This book provides an explanation for the fundamental disagreement pertaining to immigration and asylum in Europe.
Since the collapse of consensus with the end of the Cold War, immigration and asylum have increasingly emerged as a central socio-political issue in Europe. The present work attempts to move beyond the complexity of 'managing' migratory flows by focusing on the most daunting issues arising from the response to the 'refugee crisis' in Europe. This debate is intimately connected to borders, security, belonging, citizenship and labour precarity/inequality. The book addresses some crucial dimensions related to the migration and asylum dissensus by providing an integrated frame of analysis from the point of view of resistance, rather than that of power. It connects notions of belonging and the migrant integration with the processes of de-democratisation, racist populism, citizenship and authoritarian migration regimes, and contributes towards a theory of the asylum and immigration dissensus by examining the potential for transition towards a society of equality and rights. The author proposes that the encounter(s) with surplus populations in Europe, which result in the multiplication of liminal regimes as well as spaces for resistance, generates potential for social imaginaries, promising a society unimaginable in previous epochs.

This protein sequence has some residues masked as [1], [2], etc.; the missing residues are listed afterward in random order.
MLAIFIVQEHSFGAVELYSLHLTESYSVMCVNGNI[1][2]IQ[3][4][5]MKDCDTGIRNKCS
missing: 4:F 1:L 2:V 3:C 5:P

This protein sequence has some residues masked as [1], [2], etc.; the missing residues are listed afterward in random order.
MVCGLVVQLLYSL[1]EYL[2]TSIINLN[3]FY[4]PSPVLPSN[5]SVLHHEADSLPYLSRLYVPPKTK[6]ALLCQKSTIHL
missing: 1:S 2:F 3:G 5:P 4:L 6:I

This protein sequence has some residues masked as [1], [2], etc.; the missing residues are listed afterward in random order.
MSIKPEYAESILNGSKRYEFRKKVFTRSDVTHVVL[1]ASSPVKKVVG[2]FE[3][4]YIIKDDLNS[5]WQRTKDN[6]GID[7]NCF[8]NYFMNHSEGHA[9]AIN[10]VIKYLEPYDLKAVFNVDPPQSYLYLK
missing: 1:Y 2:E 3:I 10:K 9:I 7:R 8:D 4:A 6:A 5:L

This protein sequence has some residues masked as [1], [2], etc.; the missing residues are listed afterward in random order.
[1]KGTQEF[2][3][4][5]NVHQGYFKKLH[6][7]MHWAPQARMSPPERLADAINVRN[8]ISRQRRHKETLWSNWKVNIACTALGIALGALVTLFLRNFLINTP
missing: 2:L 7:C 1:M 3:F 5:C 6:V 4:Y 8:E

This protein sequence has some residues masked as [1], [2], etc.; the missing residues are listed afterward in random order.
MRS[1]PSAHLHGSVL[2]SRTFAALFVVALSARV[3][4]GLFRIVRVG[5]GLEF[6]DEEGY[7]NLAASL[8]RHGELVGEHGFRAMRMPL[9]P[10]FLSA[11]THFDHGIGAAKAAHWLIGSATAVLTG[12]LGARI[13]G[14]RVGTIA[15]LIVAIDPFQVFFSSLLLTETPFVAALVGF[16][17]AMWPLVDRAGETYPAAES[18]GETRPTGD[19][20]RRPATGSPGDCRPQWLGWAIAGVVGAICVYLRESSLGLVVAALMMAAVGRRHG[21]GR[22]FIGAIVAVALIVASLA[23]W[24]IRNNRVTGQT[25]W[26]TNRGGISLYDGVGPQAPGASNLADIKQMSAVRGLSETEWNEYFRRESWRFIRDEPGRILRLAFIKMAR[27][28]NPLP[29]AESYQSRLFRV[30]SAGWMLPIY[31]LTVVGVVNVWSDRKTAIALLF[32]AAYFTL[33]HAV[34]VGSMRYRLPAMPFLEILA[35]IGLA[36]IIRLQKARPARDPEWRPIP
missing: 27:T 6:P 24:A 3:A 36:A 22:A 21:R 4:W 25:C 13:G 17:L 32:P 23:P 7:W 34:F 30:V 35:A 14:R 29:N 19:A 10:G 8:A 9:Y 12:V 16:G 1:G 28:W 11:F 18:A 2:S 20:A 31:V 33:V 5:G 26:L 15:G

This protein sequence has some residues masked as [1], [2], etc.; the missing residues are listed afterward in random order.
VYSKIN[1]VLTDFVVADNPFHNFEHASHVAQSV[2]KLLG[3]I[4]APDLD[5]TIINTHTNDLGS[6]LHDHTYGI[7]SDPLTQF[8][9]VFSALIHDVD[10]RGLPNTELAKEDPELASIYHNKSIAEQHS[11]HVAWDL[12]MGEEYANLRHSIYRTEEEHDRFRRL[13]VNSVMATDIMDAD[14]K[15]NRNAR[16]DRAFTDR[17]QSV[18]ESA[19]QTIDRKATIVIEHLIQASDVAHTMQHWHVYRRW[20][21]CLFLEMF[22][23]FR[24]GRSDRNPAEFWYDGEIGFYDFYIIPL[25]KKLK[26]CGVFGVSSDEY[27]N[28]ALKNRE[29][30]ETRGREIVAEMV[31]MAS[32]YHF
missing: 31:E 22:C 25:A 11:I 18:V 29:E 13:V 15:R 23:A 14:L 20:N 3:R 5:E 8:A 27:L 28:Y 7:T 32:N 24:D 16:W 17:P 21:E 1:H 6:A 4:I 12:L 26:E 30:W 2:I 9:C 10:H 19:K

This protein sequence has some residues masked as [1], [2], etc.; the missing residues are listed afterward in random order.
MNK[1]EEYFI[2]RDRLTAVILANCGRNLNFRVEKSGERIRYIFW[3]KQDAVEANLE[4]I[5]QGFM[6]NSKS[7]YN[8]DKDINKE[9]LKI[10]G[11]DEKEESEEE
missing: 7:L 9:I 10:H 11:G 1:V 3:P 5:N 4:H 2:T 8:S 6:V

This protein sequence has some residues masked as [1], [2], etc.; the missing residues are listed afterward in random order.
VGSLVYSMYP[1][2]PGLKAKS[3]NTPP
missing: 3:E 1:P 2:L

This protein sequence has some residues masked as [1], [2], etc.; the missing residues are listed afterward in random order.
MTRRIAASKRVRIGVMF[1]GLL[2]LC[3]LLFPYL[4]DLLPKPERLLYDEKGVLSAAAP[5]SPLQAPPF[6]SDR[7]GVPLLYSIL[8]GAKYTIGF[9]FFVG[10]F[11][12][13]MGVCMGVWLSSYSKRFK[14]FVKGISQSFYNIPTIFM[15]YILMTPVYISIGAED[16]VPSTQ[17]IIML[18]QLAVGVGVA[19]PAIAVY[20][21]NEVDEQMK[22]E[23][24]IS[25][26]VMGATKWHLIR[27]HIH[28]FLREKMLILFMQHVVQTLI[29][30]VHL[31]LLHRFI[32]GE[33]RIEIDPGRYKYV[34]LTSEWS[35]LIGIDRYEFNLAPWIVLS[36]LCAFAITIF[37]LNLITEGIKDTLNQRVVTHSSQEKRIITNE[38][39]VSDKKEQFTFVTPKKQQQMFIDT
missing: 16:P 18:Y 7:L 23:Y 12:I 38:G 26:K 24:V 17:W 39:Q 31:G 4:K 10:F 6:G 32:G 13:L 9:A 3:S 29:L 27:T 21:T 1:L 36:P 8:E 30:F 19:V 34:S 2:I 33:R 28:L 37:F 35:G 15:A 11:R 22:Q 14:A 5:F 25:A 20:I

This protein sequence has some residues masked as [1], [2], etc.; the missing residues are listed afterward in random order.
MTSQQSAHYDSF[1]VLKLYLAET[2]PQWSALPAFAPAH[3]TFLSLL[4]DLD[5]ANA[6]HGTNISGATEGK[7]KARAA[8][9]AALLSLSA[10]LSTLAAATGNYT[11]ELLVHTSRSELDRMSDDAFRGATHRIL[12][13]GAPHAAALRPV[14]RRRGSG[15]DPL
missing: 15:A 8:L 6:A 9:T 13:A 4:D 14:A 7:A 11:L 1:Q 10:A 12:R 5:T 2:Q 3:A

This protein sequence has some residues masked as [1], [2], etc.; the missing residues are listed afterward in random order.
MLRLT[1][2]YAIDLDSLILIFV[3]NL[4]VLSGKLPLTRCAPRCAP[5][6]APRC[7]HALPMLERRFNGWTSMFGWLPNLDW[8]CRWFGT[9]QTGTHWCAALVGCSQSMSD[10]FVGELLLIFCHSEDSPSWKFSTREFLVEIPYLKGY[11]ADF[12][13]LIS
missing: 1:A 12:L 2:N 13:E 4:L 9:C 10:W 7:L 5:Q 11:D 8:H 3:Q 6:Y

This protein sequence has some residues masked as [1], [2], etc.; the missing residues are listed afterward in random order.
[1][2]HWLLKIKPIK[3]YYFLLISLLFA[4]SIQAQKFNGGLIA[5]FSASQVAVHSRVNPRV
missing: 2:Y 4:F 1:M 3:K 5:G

This book will be of much interest to students of migration and border studies, global governance, European politics and International Relations.
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